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Meth Death Rate Rises As Abuse Of Drug Rebounds

Increase in Meth Death Rate Is Alarming

Americans are alarmed over the opioid epidemic and the number of yearly overdose deaths it causes. While efforts to end the opioid crisis are under way, another deadly drug has returned and is taking more lives. The meth death rate is on the rise again, and this time the drug is coming across the border from Mexico. It’s cheap, available, and lethal. Until something is done, it will continue to increase the death toll of young Americans.

Meth Death Rate Rises As Abuse Of Drug Rebounds

In the early 2000s, lawmakers and enforcers were successful in driving the majority of meth production out of the United States. Unfortunately, Mexican drug cartels have been producing a stronger and cheaper iteration of meth and smuggling vast amounts across the border. Meth is a vicious and unforgiving drug, and it is quickly finding its way into all areas of society. The meth death rate is climbing due to overdose. The signs of a meth overdose are serious and include:

You may hear meth called by its street names of crystal, ice, blade, quartz, or glass. This deadly drug can be crushed and inhaled, smoked, or injected, and the results are rapid. A dose of meth can cause a high that lasts up to 12 hours. Meth overdoses are frequently fatal, but when a person survives the consequences are often permanent. Paranoia and hallucinations can last a year or more. If you suspect someone has overdosed on meth, call 911 immediately.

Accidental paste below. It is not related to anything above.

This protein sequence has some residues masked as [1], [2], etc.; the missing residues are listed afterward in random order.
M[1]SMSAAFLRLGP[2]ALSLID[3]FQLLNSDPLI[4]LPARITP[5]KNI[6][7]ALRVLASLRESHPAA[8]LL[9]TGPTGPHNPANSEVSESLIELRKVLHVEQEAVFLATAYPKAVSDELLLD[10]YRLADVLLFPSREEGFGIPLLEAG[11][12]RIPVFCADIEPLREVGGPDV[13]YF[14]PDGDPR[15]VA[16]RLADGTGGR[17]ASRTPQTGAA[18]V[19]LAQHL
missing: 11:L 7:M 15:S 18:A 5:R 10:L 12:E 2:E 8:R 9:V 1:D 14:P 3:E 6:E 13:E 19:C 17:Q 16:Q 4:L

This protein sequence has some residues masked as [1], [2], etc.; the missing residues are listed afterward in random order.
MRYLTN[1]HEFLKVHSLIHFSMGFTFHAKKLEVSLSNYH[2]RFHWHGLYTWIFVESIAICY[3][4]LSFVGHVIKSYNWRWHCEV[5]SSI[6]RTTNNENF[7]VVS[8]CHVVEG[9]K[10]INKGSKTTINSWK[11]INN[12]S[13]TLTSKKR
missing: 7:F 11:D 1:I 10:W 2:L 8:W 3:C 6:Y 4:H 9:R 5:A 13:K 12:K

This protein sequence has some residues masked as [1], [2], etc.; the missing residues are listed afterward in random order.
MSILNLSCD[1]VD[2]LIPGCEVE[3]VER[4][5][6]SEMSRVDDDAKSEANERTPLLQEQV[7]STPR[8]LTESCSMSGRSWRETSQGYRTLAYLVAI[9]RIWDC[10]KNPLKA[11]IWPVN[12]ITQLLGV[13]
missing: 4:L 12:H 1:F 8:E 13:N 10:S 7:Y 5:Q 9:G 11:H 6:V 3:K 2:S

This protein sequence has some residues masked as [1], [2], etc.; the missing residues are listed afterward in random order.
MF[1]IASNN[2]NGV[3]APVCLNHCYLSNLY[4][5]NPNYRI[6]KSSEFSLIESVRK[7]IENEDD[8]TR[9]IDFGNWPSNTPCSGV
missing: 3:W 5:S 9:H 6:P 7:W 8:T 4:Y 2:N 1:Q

Meth Abuse Statistics

Meth abuse statistics from the Drug Enforcement Administration (DEA) show that Mexican transnational criminal organizations (TCOs) are the United States’ greatest threat, and they traffic heroin, meth, and cocaine all across the country using established routes and distribution channels. Mexican cartels control drug trafficking along the southwest border and are expanding their share of the heroin and meth markets. Meth is a highly addictive drug. Users have increased energy, but lose their appetite. Meth users are malnourished and often anemic because they prefer drugs to eating.

Dental problems and rotting teeth (meth mouth) are also caused by the use of meth. Severely itching skin causes meth users to dig and injure their flesh, which becomes covered in unsightly scabs. Users are gaunt and look older than their years. In 2014 overdose deaths were on the rise again, and according to the Centers for Disease Control (CDC), over 3,728 people died from a meth overdose that year. The overdose numbers still continue to climb.

Meth Addiction Treatment

Without meth addiction treatment, users face a bleak future filled with serious health and mental issues. An overdose death is as close as the next time meth is taken. Better Addiction Care (BAC) free referral service helps meth addicts to locate the best addiction treatment facility to deal with their condition. If treatment is provided early enough, some of the long-term physical and mental problems can be avoided. If you are using meth, call BAC today at 1.800.429.7690. Don’t wait until you have a heart attack, stroke, or other overdose complication before seeking help with your addiction.

Meth users suffer some of the worst results of any drug. From heart and kidney damage to meth mouth and intensely itchy skin, the meth user is never able to live a normal life. Call BAC today, and start down the path to recovery and a successful future.

Sources:

https://www.drugabuse.gov/publications/research-reports/methamphetamine/what-scope-methamphetamine-abuse-in-united-states

https://www.dea.gov/docs/dir06515.pdf

https://www.drugabuse.gov/publications/research-reports/methamphetamine/how-methamphetamine-abused

https://www.cbsnews.com/pictures/deadliest-drugs/9/